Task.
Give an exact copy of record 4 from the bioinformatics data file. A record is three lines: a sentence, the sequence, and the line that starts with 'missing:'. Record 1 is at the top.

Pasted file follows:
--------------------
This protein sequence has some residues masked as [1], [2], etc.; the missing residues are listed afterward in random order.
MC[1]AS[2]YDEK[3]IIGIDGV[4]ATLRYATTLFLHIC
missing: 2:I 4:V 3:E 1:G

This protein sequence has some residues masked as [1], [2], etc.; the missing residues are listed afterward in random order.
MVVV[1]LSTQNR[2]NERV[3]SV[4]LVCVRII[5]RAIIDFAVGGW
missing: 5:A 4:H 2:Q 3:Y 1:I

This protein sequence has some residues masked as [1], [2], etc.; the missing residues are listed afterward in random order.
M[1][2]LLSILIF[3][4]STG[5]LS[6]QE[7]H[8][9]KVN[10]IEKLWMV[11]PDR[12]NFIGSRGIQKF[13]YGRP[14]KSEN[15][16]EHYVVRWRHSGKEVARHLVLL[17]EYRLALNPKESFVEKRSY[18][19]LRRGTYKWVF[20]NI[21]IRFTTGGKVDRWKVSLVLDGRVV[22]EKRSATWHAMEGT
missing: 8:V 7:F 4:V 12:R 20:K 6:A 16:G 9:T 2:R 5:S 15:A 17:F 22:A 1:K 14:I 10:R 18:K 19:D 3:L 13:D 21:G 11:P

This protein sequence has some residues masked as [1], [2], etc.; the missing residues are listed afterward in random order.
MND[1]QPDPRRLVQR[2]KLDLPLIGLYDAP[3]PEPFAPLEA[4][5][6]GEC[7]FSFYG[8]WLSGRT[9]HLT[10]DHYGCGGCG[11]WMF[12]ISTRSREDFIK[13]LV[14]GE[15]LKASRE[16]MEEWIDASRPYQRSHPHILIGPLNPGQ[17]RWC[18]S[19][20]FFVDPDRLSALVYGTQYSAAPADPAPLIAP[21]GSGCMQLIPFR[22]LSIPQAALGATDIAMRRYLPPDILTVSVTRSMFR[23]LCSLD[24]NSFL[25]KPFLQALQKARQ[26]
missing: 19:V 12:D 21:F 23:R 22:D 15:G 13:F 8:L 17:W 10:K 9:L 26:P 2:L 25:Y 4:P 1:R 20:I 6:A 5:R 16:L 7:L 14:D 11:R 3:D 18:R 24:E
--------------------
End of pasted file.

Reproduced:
This protein sequence has some residues masked as [1], [2], etc.; the missing residues are listed afterward in random order.
MND[1]QPDPRRLVQR[2]KLDLPLIGLYDAP[3]PEPFAPLEA[4][5][6]GEC[7]FSFYG[8]WLSGRT[9]HLT[10]DHYGCGGCG[11]WMF[12]ISTRSREDFIK[13]LV[14]GE[15]LKASRE[16]MEEWIDASRPYQRSHPHILIGPLNPGQ[17]RWC[18]S[19][20]FFVDPDRLSALVYGTQYSAAPADPAPLIAP[21]GSGCMQLIPFR[22]LSIPQAALGATDIAMRRYLPPDILTVSVTRSMFR[23]LCSLD[24]NSFL[25]KPFLQALQKARQ[26]
missing: 19:V 12:D 21:F 23:R 22:D 15:G 13:F 8:L 17:W 10:K 9:L 26:P 2:L 25:Y 4:P 1:R 20:I 6:A 5:R 16:L 7:L 14:D 11:R 3:D 18:R 24:E